May 20, 2024

Maritime Union says minimum wage free trade deal will meet industrial resistance

Maritime Union of New Zealand General Secretary Trevor Hanson says the Union will resist any attempt to undermine wages and conditions through short term casual workers imported under free trade deals.

He says that comments by Trade Minister Phil Goff on the China free trade deal are disturbing for workers and not in line with the Labour Government’s commitment to a high skill, high wage economy.

There will be no incentive for training or paying for skills if businesses are able to step outside the national labour market and pull in trained staff on the minimum wage, says Mr Hanson.

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Maritime Union congratulates Government action on overseas fishing crews

The Maritime Union says the new rules to improve wages and conditions for overseas fishing crews announced today are good news for workers.

Maritime Union General Secretary Trevor Hanson says the announcement means the industry will be brought into line with the rest of New Zealand business.

“Despite a co-ordinated campaign by special interests in the industry, the Government has made the right decision and the principled decision.”

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Free trade deal biggest threat to workers since Employment Contracts Act

The Maritime Union says the free trade deal with China is the biggest threat to workers in New Zealand since the introduction of the Employment Contracts Act in 1991.

Maritime Union General Secretary Trevor Hanson says the importation of short-term, casualized skilled labour being paid the minimum wage will be a disaster.

“This is obviously going to have a major and negative effect on wages and conditions in New Zealand.”

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Fishing bosses out of touch on wages and conditions

Maritime Union General Secretary Trevor Hanson says comments by corporate heads of New Zealand’s fishing industry shows their outlook is outdated.

He says some fishing bosses are trying to undermine a Government plan to ensure market rates were paid to all fishermen in New Zealand waters.

Mr Hanson says the moves by the Government are the result of a long process of investigation, and needed to happen to bring New Zealand into line with International Labour Organization (ILO) standards.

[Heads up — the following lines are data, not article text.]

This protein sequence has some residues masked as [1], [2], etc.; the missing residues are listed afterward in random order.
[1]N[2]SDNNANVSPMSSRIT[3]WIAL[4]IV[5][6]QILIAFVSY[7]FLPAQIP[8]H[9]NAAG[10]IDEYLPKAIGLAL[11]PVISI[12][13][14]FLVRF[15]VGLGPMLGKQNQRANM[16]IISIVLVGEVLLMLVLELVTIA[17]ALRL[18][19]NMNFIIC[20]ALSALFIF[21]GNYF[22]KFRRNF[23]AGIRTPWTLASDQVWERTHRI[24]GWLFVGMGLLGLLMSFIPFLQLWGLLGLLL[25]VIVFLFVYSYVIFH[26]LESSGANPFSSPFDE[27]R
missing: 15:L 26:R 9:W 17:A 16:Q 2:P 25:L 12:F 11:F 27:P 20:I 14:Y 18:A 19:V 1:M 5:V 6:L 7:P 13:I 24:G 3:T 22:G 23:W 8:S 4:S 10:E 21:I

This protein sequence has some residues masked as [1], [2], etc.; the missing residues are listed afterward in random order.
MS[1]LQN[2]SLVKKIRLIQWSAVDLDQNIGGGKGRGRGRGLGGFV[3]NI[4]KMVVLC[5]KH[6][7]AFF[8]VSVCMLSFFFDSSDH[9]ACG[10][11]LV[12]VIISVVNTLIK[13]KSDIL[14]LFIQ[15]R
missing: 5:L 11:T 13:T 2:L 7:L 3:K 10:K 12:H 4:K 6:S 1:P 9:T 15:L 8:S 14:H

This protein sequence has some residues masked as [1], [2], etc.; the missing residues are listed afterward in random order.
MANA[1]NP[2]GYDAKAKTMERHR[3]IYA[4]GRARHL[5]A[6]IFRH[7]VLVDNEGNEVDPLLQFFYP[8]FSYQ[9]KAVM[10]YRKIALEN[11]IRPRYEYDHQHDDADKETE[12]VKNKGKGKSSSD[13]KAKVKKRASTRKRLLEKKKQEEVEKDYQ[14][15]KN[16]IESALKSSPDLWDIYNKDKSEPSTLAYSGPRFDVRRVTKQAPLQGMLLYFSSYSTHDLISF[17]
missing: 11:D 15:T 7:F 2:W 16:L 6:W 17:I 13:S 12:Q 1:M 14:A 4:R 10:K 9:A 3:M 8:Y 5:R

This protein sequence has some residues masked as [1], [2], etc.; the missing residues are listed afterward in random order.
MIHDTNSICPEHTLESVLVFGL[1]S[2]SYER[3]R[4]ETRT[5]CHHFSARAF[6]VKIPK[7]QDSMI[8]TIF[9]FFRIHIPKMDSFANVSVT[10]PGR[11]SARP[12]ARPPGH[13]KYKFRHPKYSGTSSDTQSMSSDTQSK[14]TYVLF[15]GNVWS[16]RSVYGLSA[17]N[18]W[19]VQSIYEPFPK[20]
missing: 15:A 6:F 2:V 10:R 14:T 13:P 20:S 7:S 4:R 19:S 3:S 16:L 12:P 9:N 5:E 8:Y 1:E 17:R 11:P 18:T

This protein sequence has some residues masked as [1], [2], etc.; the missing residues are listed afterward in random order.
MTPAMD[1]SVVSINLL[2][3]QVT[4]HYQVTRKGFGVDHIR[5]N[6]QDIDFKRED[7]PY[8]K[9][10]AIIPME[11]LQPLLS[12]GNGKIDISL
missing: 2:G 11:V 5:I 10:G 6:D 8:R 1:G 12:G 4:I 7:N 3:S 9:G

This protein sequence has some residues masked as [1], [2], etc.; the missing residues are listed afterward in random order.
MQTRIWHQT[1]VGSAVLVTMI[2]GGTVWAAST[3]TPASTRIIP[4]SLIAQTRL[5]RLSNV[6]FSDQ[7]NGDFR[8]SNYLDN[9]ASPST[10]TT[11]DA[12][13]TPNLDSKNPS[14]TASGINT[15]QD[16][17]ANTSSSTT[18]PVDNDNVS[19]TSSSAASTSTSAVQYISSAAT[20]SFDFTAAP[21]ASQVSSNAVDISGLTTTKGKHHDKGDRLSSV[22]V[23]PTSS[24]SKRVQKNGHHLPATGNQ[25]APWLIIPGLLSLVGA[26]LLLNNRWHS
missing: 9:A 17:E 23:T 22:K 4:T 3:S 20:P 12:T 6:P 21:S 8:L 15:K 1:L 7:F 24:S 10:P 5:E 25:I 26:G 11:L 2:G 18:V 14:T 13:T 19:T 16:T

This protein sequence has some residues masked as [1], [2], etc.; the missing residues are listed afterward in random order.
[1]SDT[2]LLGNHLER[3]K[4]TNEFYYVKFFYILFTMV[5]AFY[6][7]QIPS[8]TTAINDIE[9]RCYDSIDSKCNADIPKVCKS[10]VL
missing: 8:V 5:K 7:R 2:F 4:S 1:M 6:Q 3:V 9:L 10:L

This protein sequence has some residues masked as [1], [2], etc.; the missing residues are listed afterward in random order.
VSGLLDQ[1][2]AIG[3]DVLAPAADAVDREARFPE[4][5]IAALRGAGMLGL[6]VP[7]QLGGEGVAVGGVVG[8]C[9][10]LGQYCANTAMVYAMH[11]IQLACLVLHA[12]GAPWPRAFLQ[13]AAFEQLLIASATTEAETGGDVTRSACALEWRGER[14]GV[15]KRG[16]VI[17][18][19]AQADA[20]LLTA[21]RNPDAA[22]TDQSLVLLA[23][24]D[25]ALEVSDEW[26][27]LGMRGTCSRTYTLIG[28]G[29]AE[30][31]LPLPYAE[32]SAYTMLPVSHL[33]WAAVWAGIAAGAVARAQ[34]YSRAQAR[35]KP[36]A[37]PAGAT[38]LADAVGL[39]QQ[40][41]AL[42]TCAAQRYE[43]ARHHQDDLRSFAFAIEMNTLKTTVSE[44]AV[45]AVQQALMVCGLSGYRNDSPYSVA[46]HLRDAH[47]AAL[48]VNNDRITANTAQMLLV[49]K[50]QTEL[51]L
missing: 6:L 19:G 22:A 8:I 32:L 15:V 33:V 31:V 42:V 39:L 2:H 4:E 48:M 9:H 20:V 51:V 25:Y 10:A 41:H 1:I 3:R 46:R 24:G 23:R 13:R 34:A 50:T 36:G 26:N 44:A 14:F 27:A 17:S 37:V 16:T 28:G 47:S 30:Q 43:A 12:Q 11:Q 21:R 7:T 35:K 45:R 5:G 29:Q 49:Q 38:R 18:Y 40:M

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Maritime Union steps up support of locked out Progressive workers

The Maritime Union of New Zealand has boosted its support of locked out distribution workers at Progressive Enterprises with union members to contribute one hours wages per week until the dispute is settled.

Maritime Union Acting General Secretary Terry Ryan says the resolution was passed unanimously on a national conference call of all ports today.

“The Maritime Union is 100% committed to supporting the locked out workers at Progressive using all financial, industrial and political methods open to us.”

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Maritime Union backs Progressive workers battle

The Maritime Union is supporting locked out members of the National Distribution Union at Progressive Enterprises sites in Auckland, Palmerston North and Christchurch.

Maritime Union General Secretary Trevor Hanson says the Union has committed itself to financial, practical and moral support for the workers and their pickets.

He says the situation is a serious one because it showed how multinational corporates in New Zealand are determined to create a low-wage economy.

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Push for cheap labour trafficking in Oz shows where free trade deals are leading

The Maritime Union of New Zealand says that growing pressure to bring unskilled labour into Australia under a free trade agreement has confirmed its worst fears.

Maritime Union General Secretary Trevor Hanson says that proposals to allow companies to import unskilled Chinese workers into Australian ports and construction sites gave a clear message to New Zealand workers.

“This is the equivalent of a huge neon sign flashing out the warning that free trade deals will inevitably lead to a collapse in wages, conditions and workers rights. It is time we have a national debate on free trade, and get the issue away from the control of bureaucrats and private interest groups.”

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Plea for help from fishing vessel “named and shamed” in global abuse report

Burmese crew members aboard the fishing vessel “Sky 75” in the Port of Timaru have approached unions with a plea for help, a day after their vessel was “named and shamed” in an international report.

The fishing vessel “Sky 75” was featured as a specific example of crew abuse in an international report from the International Transport Workers’ Federation (ITF) that was presented to a United Nations meeting on maritime law that opened in New York yesterday.

New Zealand ITF co-ordinator Kathy Whelan says the “Sky 75” is a repeat offender, and the vessel had already come to the attention of the ITF when 10 Indonesian crew left the Korean registered fishing vessel ‘Sky 75’ in the Port of Nelson in September 2005.

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